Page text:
No one likes talking about salaries, but sometimes it just slips out. What happens if you catch wind that you’re getting paid less than your co-workers?
Imagine that one day you walk into work and you overhear a conversation in the bathroom about year-end bonuses. Or you walk by a photocopier machine and you see a salary spreadsheet listing your entire department’s compensation figures. Maybe your discovery is by direct disclosure—a colleague confides in you about what they’re earning and asks you to share what you get paid.
However you discover you are paid unequally, the result is usually the same: mild shock, disbelief and then confusion about what to do. If you are unhappy with what you discover and think you deserve more money, what should you do?
1. Take a deep breath and get some perspective.
There are many reasons that pay differentials arise at work. People may negotiate different starting salaries or come into a role with different backgrounds and educational credentials. Often pay differences that start off small become larger and more entrenched over time. As economists like to say: “Wages are sticky.” In other words, it’s far easier to increase someone’s salary—even nominally—than to adjust someone else’s salary in the negative direction.
Advocating on behalf of others in the name of overall fairness can be a delicate task, but it may also reflect well on you as a concerned corporate citizen.
2. Check your sources (and pick your battles).
Is it just a rumor, or do you have objective evidence? "Objective" means that you'd feel comfortable sharing that information if you were to confront your manager or HR department. Even if your source is good, it may be just as effective—and less emotionally charged—to try to negotiate a raise than accuse your employer of unequal pay practices.
When you go to negotiate, you can also choose to anchor your case for a raise with data from publicly available sources such as Glassdoor, Payscale, Fairygodboss’ salary database and Career Contessa’s Salary Project. This will help you get to the same end-goal without having to divulge sensitive information that your colleagues have confided in you, for example.
3. Talk to the right person.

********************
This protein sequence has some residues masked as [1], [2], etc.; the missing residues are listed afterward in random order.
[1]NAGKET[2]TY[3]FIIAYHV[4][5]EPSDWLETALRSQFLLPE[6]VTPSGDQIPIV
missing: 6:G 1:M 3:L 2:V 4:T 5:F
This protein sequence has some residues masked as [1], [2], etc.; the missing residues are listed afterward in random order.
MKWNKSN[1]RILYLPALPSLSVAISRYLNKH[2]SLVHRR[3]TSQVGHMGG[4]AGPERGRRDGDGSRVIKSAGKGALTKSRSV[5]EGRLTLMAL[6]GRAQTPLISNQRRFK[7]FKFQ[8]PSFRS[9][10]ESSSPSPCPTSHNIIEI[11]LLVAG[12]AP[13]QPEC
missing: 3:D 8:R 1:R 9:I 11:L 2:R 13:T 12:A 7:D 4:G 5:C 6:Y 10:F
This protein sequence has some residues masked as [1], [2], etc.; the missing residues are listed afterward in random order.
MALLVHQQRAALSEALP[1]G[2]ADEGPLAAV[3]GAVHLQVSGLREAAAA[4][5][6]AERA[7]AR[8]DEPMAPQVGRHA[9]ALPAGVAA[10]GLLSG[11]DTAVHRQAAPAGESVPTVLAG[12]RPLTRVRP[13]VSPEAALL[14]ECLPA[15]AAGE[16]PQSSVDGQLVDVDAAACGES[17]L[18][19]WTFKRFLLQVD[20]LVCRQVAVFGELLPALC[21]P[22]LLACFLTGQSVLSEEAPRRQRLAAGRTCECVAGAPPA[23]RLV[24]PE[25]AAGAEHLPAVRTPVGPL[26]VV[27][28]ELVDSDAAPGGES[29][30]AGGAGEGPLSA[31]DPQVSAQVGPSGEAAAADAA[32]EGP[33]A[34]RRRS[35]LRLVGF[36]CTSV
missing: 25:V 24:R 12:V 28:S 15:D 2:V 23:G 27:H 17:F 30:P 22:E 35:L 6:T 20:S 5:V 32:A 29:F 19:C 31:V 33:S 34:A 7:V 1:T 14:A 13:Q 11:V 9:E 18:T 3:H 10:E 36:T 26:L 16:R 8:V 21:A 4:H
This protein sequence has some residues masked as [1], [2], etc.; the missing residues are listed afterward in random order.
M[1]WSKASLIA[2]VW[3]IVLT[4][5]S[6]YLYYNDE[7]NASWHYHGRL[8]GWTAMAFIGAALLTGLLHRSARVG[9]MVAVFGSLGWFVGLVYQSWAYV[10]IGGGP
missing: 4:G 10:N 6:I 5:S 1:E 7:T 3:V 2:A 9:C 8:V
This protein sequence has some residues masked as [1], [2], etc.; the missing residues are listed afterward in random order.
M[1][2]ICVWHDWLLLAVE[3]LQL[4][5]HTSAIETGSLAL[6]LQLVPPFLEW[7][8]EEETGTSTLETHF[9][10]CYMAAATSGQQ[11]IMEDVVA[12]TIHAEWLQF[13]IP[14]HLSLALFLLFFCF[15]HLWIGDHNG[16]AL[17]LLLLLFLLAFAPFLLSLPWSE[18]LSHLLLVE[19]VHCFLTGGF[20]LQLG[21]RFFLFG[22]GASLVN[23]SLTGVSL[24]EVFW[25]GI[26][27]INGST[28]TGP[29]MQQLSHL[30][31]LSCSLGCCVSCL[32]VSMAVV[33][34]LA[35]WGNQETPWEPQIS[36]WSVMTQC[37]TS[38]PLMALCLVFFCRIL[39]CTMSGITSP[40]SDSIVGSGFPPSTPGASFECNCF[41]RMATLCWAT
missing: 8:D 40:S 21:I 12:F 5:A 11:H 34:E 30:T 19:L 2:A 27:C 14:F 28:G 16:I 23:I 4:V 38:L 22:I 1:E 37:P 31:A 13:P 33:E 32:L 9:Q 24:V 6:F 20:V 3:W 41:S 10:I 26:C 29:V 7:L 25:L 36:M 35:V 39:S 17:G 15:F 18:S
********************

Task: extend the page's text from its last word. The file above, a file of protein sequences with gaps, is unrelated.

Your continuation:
If your issue with unequal pay doesn't have to do with your own income but rather that of a team member or other colleagues, you may want to raise your concerns with a member of the HR team or the appropriate manager. Advocating on behalf of others in the name of overall fairness can be a delicate task, but it may also reflect well on you as a concerned corporate citizen.
4. When all else fails…
There are some radical approaches to transparency out there. At a few companies (such as Buffer), all salary information is publicly available. If your employer is one of these rare firms, raising your hand to highlight pay inequities is probably the point and goal of publishing pay information broadly in the first place, so you should feel pretty comfortable taking a stand. At companies where this is not the norm, some employees have taken it upon themselves to expose unfair compensation practices. Leading this effort may not endear you to your supervisors or company management, but there are ways to do this anonymously and cheaply (Google Forms, anyone?).
5. And if you’re part of the problem?
Finally, if you’re a manager and trying to re-align the pay of your direct reports to match their contributions at work, you should remember that one-time bonuses can be a good way to adjust historical pay inequities without having to restructure all pay differentials that have built up over time, in one financial year. For example, Salesforce recently implemented a $3 million correction for it’s female staff once it completed an audit that revealed men and women weren’t being paid equally.
Salary and compensation remain culturally taboo topics, even though pay is the primary reason many of us work. However, pay inequality at work can corrode company culture. Therefore, it can be a very worthwhile endeavor to raise—and solve—pay issues. Just keep in mind that, in order to be effective, you may have strategize carefully and communicate delicately.
This article was originally published on Career Contessa.
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